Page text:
Under the terms of the purchase agreement, Great Panther will acquire Coricancha from Nyrstar for a purchase price comprising (i) US$0.1 million to be paid on closing, (ii) an amount equal to cash on hand in Coricancha at completion, and (iii) earn-out consideration of up to US$10.0 million. Under the earn-out, Nyrstar will be paid 15percent of the free cash-flow generated by the CMC during the 5-year period after which the CMC is cumulative free cash-flow positive from closing.
Great Panther is continuing with its engineering and technical evaluation for the reactivation of the CMC, with the objective of further refining the costs and timing for start-up. At this time, it is expected that it will take approximately 12 to 18 months to bring the mine back into production, based on the engineering studies completed to date, and that the costs to reactivate the mine will be in the order of US$25 million. However, these estimates are subject to further review and refinement of the start-up plans. The Company expects to announce further details closer to closing, and to commence the program to restart the mine shortly thereafter, including underground drilling, surface drilling (once permits are obtained), mine development, plant upgrades and other start-up evaluations and undertakings. In addition, an ongoing compilation of underground sampling data will be combined with the data obtained from the Company's 2015 - 2016 drilling programs, during the option phase, to update the resource base.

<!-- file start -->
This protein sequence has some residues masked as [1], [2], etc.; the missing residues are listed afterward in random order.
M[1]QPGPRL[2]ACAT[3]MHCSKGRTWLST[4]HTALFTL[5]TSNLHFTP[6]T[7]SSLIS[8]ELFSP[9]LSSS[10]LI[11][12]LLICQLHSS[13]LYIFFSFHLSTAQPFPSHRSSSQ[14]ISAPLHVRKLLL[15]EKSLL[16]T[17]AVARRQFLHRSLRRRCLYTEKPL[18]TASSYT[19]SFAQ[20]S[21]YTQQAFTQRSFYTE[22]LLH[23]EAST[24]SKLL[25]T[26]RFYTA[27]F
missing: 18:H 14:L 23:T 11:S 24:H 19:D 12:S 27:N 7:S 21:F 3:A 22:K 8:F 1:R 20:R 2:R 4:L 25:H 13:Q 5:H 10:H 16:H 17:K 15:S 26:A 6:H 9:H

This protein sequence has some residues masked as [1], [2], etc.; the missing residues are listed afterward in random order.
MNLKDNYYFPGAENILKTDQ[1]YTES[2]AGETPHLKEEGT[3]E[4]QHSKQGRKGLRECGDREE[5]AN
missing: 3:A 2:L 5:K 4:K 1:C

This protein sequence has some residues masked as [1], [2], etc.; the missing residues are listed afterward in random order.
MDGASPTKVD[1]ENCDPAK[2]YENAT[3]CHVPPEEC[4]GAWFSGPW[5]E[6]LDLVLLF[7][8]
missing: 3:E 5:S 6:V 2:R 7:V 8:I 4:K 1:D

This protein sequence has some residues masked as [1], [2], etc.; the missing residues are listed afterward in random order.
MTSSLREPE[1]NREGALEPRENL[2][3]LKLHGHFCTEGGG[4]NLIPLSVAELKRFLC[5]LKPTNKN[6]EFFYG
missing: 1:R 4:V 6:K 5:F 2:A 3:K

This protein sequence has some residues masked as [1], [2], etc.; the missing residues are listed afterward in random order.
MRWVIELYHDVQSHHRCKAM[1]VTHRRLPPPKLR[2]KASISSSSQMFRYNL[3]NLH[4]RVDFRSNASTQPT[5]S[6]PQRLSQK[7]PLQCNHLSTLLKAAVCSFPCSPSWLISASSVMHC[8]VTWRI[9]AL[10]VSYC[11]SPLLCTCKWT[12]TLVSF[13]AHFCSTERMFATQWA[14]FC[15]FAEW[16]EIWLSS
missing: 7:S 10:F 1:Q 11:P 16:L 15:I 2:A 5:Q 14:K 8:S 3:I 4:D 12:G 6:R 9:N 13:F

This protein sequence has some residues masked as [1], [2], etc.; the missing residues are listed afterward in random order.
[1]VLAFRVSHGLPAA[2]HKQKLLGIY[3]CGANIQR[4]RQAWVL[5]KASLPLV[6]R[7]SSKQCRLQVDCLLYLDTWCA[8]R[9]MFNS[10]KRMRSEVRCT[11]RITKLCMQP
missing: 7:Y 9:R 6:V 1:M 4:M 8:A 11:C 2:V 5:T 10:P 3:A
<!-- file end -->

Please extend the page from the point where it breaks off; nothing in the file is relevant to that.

Nyrstar has agreed to be responsible for certain reclamation work and outstanding fines related to legacy tailings facilities at the CMC that Coricancha will undertake following closing, subject to agreed maximum amounts. In addition, Nyrstar will maintain the existing CMC mine closure bond for 3 years.
The technical information contained in this news release has been reviewed and approved by Robert F. Brown, P. Eng. and Vice President of Exploration for the Company. Aspects relating to mining and metallurgy are overseen by Ali Soltani, Chief Operating Officer for Great Panther.
Get in touch with our editor Dale Benton at [email protected]
Zimbabwe targets £8.8bn mining industry by 2023
Zimbabwe’s government plans to fast-track exploration, evaluation and digitalisation of selected reserved mining areas under the Ministry of Mines and Mining Development as part of wider measures to achieve a £8.8 billion mining industry by 2023, according to a senior government minister.